The refined extravagance of the Oxford Town Hall appears to be a strange setting for the Varsity Boxing Tournament, in light of what was to come. The blood, the sweat and demand for one to physically break down another.

It is not.

In fact, this apparently strange juxtaposition was nothing of the kind. Instead, it was the perfect setting: a visible materialisation of the beauty of the sweet science and the history of the battle for the Truelove Bowl.

As the room slowly began to fill, the Oxford boxers had one thing on their minds. They looked focused and nothing was going to get in their way. As the fighters from both sides lined up in the ring, the MC gave a moving tribute to the late Sir Roger Bannister, for which there was an applause and subsequent silence.

After some last-minute illustrative shadow-boxing from the coach, which was met with receptive nodding, the first two fights got underway, both of which were stopped by the referee in favour of Cambridge. Both of Oxford’s fighters, Lara Kotecha and Sasha Skovron, showed immense heart and desire, continuing to throw back and standing firm against an onslaught of leather, and would, no doubt, have carried on had they been allowed. An admirable performance by the two women and one for which they should be proud. By the end of the second fight, it appeared obvious that it was a competition between two styles. On one hand was Cambridge’s hectic, charging style and on the other was Oxford’s skilful blend of counter-punching and ring craft.

The score was 2-0 to Cambridge. Hoping to change Oxford’s fortune was Lydia Welham who was set to face Emma Baghurst. From the bell, both fighters showed blistering hand speed, with Cambridge being especially successful with work to the body. Welham answered with formidable straight shots to the face of her opponent. Both fighters displayed an abundance of skill and grit, both shipping heavy blows. The round finished with solid jabs being traded between the pair – a very competitive first round with both finding success. As the second round began, Welham, determined and focused, walked straight through a barrage of heavy shots, forcing Cambridge to exert effort with little reward against her unrelenting pressure.

As Cambridge appeared to fade, Welham sensed the chance and began her own assault, forcing Cambridge to seek space around the ring in order to escape. Welham, covered in blood but undeterred, began to tee off. The bell sounded to end what had undoubtedly been an Oxford round. Welham, keen to carry on the momentum from the previous round, was up and ready before her opponent had left her stool. Straight back into the fight, Welham’s work forced her opponent to cover her face with a tight guard which Oxford’s fighter only took as an open invitation to work the body. Cambridge’s Baghurst went back to basics, working behind a stern jab and lining up her straight right hands. Welham responded by stepping up the gears, showing her class. As the final ten-second warning rung out, Welham had the Cambridge boxer against the ropes. Not content with settling for a points win, she worked until the very end. A remarkable performance, worthy of a captain, was rewarded with a unanimous decision in favour of the dark blue.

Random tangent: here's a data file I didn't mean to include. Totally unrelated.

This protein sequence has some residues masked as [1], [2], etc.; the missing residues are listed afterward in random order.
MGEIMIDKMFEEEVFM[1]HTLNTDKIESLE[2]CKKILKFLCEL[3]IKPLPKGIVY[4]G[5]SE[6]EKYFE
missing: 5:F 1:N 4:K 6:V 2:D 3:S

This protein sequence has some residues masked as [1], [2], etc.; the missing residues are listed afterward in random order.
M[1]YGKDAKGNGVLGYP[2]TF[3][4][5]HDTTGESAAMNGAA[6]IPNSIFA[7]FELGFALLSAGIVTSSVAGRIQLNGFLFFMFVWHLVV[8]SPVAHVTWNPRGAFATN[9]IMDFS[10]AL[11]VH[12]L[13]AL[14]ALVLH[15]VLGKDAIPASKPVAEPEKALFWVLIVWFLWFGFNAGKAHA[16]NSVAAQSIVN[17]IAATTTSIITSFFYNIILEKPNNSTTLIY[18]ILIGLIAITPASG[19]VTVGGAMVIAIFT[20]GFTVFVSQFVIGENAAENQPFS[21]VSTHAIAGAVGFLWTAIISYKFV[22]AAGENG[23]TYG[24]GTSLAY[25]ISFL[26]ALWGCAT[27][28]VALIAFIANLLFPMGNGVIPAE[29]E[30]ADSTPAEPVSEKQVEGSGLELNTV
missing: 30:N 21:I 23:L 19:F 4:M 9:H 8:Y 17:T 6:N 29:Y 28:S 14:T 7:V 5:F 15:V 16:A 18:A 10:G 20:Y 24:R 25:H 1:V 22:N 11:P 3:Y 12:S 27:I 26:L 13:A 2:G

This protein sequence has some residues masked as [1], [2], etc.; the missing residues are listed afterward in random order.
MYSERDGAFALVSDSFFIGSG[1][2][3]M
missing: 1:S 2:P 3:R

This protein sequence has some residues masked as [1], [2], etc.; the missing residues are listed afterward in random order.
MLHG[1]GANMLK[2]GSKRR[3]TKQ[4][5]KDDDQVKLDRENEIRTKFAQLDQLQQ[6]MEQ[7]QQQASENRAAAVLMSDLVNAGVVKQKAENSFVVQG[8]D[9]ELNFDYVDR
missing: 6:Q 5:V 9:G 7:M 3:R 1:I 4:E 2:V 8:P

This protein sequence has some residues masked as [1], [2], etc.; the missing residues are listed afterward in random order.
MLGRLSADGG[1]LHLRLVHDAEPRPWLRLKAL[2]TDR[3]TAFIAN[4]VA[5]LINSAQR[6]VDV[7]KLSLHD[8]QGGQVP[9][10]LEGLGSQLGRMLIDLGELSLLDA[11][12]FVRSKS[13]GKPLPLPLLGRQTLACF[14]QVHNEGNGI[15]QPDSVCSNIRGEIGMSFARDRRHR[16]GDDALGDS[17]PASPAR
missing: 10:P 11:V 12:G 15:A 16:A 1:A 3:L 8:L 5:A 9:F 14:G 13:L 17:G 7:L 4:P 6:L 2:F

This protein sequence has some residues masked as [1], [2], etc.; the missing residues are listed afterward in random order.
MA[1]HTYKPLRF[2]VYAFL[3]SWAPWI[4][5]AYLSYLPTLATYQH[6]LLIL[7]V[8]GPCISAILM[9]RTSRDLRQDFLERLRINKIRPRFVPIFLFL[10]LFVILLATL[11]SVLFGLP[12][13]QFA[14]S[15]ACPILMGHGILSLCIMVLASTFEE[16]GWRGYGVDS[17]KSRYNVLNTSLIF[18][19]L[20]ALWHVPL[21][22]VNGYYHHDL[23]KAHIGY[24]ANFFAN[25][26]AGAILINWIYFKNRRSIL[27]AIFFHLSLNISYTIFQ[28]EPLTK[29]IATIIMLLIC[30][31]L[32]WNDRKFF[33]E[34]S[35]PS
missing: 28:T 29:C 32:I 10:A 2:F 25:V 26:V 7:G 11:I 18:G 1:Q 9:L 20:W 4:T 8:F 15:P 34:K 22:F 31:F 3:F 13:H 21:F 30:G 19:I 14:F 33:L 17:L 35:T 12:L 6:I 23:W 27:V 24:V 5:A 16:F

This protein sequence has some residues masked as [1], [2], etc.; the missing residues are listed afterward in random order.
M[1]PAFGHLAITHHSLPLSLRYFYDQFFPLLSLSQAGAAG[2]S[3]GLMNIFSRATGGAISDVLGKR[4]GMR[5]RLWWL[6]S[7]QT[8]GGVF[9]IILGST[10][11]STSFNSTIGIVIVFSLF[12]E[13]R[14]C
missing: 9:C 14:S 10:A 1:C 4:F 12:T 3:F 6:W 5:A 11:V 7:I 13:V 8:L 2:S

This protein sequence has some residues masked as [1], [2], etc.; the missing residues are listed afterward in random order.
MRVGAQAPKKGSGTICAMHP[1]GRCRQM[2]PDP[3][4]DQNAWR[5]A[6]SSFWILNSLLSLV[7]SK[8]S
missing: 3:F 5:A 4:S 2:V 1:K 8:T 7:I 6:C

More brave battles and skilful exhibitions followed. The fourth fight was awarded to Cambridge via a split decision for a fight that I had given to the Blue, Joel Howells. The judges were clearly impressed by the work of the Cambridge fighter early on, as Oxford came on strong in the latter stages.

The fifth saw Oxford’s Sam Luxa take on Tim Benger. Benger came straight in with big clubbing punches whilst Luxa remained calm, working well behind his jab, letting his hands go when appropriate. Cambridge achieved limited success with his speculative right hands but Oxford counter-punched well, negating any success enjoyed by his opponent. Luxa finished the round well. In the break, the Oxford coach encouraged his fighter to defend against the wild punches of his opponent.

In the second round, the Cambridge boxer remained aggressive and continued to search for big shots. Luxa, again, remained calm, refusing to be drawn into a brawl and wobbling Benger with a solid jab. Oxford displayed great ring craft, snapping back the head of his opponent with stern one-two combinations. Frustrated, the Cambridge boxer swung again, this time finding success and finishing the round strong. The third round saw a continuation of their respective styles, with Luxa managing to drop his opponent. Valiantly up and willing to carry on, Benger showed his spirit but the fight was waved off by the referee, giving Oxford the victory. The score stood at 3-2 to Cambridge.

The sixth and seventh fights saw points wins for Christopher Huang and Polchate ‘Jam’ Kraprayoon via respective unanimous and split decisions, leaving the score at 4-3 to the Dark Blues. Alec Murphey put on an impressive performance at Light Middleweight but was beaten with a split decision, making the score an even 4-4.

The ninth and tenth fights were entertaining although they gave Cambridge a two-point lead, with Ravi Hayer coming up short based on the early work of his opponent and a loss for Gabriele Abbati. Coming on stronger and stronger as the fight went on, another round and the result might have been very different for Hayer. The Light Heavyweight and Heavyweight boxers both showed skill and power but were stopped by the referee. Both fighters looked despondent but should not have done. They threw everything into their fights and displayed great bravery, neither willing to give up, just being beaten by the better men on the day.

Cambridge took the Truelove Bowl with a victory of 8-4, and it would be hard to argue that they did not deserve it.

Regardless of the differences between the two clubs’ styles, both had an abundance of bravery and strength to get into the ring and, for that reason, all should hold their heads high.